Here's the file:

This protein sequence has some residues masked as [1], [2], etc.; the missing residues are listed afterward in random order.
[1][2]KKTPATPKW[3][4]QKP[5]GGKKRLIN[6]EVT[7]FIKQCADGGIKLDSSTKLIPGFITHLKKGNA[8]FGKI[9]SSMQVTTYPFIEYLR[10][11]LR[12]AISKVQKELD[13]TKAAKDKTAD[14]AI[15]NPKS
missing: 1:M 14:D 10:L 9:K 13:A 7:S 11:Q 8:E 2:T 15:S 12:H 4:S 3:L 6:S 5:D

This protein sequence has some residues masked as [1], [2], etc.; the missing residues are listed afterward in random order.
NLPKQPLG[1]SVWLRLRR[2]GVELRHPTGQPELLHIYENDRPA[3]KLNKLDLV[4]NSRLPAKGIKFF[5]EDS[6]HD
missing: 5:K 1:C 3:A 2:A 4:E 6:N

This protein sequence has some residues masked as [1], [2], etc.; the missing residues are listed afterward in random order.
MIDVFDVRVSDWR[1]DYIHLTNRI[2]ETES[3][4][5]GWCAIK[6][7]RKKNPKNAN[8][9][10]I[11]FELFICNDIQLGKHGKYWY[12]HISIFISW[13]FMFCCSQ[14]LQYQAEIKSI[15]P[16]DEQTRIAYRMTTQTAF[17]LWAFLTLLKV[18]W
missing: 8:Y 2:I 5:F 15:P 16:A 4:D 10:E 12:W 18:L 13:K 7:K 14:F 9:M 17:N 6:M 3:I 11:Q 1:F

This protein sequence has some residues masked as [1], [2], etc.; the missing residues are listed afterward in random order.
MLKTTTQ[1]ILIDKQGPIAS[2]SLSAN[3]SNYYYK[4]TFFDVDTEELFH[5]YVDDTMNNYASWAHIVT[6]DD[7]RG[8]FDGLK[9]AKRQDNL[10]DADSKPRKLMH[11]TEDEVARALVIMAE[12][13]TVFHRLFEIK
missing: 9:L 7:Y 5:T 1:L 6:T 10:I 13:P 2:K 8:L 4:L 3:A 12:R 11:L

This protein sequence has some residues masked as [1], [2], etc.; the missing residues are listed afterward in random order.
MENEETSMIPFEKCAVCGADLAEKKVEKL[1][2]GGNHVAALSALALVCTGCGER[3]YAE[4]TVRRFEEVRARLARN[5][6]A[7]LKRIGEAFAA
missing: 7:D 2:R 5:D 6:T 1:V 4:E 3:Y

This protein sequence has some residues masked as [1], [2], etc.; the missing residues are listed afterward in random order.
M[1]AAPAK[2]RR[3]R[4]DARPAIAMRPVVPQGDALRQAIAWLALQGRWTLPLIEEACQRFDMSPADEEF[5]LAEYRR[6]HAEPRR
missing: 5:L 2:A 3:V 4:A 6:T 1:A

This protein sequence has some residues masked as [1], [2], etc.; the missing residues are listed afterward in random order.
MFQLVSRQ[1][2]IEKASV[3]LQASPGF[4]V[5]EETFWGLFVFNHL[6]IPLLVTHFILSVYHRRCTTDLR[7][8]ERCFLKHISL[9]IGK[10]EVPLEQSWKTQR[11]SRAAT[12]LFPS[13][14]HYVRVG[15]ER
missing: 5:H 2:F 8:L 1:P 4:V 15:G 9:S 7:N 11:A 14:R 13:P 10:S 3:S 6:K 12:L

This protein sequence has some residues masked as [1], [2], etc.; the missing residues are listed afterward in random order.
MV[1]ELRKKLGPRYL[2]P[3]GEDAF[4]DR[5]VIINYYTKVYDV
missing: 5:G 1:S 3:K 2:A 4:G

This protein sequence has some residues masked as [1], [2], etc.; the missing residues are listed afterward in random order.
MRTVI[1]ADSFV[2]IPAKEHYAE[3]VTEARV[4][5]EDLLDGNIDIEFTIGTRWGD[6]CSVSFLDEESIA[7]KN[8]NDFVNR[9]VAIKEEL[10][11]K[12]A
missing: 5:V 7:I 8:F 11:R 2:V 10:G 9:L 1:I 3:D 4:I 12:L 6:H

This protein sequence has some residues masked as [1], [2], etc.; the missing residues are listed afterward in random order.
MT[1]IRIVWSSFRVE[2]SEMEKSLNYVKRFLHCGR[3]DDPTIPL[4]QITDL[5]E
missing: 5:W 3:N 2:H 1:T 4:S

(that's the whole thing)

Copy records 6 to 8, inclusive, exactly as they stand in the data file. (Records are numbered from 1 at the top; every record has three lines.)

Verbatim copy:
This protein sequence has some residues masked as [1], [2], etc.; the missing residues are listed afterward in random order.
M[1]AAPAK[2]RR[3]R[4]DARPAIAMRPVVPQGDALRQAIAWLALQGRWTLPLIEEACQRFDMSPADEEF[5]LAEYRR[6]HAEPRR
missing: 5:L 2:A 3:V 4:A 6:T 1:A

This protein sequence has some residues masked as [1], [2], etc.; the missing residues are listed afterward in random order.
MFQLVSRQ[1][2]IEKASV[3]LQASPGF[4]V[5]EETFWGLFVFNHL[6]IPLLVTHFILSVYHRRCTTDLR[7][8]ERCFLKHISL[9]IGK[10]EVPLEQSWKTQR[11]SRAAT[12]LFPS[13][14]HYVRVG[15]ER
missing: 5:H 2:F 8:L 1:P 4:V 15:G 9:S 7:N 11:A 14:R 13:P 10:S 3:S 6:K 12:L

This protein sequence has some residues masked as [1], [2], etc.; the missing residues are listed afterward in random order.
MV[1]ELRKKLGPRYL[2]P[3]GEDAF[4]DR[5]VIINYYTKVYDV
missing: 5:G 1:S 3:K 2:A 4:G